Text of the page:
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GNU Emacs Lisp Reference Manual

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18.1.3 Entering the Debugger on a Function Call

To investigate a problem that happens in the middle of a program, one useful technique is to enter the debugger whenever a certain function is called. You can do this to the function in which the problem occurs, and then step through the function, or you can do this to a function called shortly before the problem, step quickly over the call to that function, and then step through its caller.

Command: debug-on-entry function-name
This function requests function-name to invoke the debugger each time it is called. It works by inserting the form (debug 'debug) into the function definition as the first form.

Any function defined as Lisp code may be set to break on entry, regardless of whether it is interpreted code or compiled code. If the function is a command, it will enter the debugger when called from Lisp and when called interactively (after the reading of the arguments). You can't debug primitive functions (i.e., those written in C) this way.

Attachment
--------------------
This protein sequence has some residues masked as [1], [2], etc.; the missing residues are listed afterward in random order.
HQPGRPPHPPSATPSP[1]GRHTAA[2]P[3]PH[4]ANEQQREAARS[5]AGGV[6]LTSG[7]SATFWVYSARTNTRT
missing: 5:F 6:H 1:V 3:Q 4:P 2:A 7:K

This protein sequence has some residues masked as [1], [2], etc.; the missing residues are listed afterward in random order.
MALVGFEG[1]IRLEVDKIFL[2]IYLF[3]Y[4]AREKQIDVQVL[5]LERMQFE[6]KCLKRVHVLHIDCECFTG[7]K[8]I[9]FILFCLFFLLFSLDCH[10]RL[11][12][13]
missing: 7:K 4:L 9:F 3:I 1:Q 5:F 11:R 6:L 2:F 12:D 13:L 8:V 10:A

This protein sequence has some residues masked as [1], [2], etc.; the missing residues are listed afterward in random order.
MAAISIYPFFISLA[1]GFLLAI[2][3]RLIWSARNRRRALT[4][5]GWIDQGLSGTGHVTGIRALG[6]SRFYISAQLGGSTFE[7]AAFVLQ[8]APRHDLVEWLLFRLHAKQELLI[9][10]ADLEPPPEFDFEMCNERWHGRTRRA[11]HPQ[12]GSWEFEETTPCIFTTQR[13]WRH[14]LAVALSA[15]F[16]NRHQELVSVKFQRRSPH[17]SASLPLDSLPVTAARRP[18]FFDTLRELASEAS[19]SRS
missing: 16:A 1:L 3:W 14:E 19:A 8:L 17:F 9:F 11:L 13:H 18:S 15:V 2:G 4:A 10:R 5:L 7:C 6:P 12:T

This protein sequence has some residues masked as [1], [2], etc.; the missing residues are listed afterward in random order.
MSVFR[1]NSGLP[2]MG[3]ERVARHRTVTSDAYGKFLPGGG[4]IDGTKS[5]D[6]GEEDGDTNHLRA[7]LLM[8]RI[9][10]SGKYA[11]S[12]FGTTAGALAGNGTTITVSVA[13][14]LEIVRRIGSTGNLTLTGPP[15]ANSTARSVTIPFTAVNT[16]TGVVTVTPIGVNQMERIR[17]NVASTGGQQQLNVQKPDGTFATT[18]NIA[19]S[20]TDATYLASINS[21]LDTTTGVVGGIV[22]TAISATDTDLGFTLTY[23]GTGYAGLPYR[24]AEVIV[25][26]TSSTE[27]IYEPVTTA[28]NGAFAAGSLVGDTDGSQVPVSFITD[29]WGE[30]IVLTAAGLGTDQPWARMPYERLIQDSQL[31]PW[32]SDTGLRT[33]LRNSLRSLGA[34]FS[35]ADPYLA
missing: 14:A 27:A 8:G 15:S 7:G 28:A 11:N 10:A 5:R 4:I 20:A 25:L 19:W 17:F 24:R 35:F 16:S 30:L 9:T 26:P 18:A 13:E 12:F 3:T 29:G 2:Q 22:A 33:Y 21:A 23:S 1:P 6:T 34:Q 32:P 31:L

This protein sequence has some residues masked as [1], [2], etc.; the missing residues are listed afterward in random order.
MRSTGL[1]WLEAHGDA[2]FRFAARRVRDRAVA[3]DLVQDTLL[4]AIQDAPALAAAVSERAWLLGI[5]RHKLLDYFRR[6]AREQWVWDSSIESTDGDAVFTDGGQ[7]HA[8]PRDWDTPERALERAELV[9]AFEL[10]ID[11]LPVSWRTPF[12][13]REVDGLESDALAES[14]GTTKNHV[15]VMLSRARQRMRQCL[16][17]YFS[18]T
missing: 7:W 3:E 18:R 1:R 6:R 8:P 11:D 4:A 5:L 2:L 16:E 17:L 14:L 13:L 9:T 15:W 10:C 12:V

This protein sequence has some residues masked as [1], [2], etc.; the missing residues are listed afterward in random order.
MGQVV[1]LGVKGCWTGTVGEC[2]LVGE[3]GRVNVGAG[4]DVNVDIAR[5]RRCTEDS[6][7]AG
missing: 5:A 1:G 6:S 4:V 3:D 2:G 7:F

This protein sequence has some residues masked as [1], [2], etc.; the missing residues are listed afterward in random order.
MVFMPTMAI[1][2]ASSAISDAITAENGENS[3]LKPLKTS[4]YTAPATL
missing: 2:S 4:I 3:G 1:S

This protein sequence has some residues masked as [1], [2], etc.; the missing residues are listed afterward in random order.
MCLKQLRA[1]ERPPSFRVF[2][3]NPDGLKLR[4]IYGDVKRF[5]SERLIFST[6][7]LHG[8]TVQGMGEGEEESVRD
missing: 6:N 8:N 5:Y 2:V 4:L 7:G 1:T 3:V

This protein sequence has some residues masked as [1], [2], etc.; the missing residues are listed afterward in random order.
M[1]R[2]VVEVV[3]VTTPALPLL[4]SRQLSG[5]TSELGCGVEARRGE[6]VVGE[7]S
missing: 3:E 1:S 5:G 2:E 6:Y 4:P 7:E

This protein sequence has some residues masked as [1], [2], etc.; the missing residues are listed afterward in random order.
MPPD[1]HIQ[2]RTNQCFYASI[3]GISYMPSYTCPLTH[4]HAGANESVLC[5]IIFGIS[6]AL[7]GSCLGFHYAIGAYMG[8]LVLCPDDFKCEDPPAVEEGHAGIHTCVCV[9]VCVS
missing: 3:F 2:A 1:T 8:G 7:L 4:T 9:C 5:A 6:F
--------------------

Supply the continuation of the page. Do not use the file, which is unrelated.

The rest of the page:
When debug-on-entry is called interactively, it prompts for function-name in the minibuffer. If the function is already set up to invoke the debugger on entry, debug-on-entry does nothing. debug-on-entry always returns function-name.

Note: if you redefine a function after using debug-on-entry on it, the code to enter the debugger is discarded by the redefinition. In effect, redefining the function cancels the break-on-entry feature for that function.

 
(defun fact (n)
  (if (zerop n) 1
      (* n (fact (1- n)))))
     => fact
(debug-on-entry 'fact)
     => fact
(fact 3)

------ Buffer: *Backtrace* ------
Entering:
* fact(3)
  eval-region(4870 4878 t)
  byte-code("...")
  eval-last-sexp(nil)
  (let ...)
  eval-insert-last-sexp(nil)
* call-interactively(eval-insert-last-sexp)
------ Buffer: *Backtrace* ------

(symbol-function 'fact)
     => (lambda (n)
          (debug (quote debug))
          (if (zerop n) 1 (* n (fact (1- n)))))

Command: cancel-debug-on-entry function-name
This function undoes the effect of debug-on-entry on function-name. When called interactively, it prompts for function-name in the minibuffer. If function-name is nil or the empty string, it cancels break-on-entry for all functions.

Calling cancel-debug-on-entry does nothing to a function which is not currently set up to break on entry. It always returns function-name.


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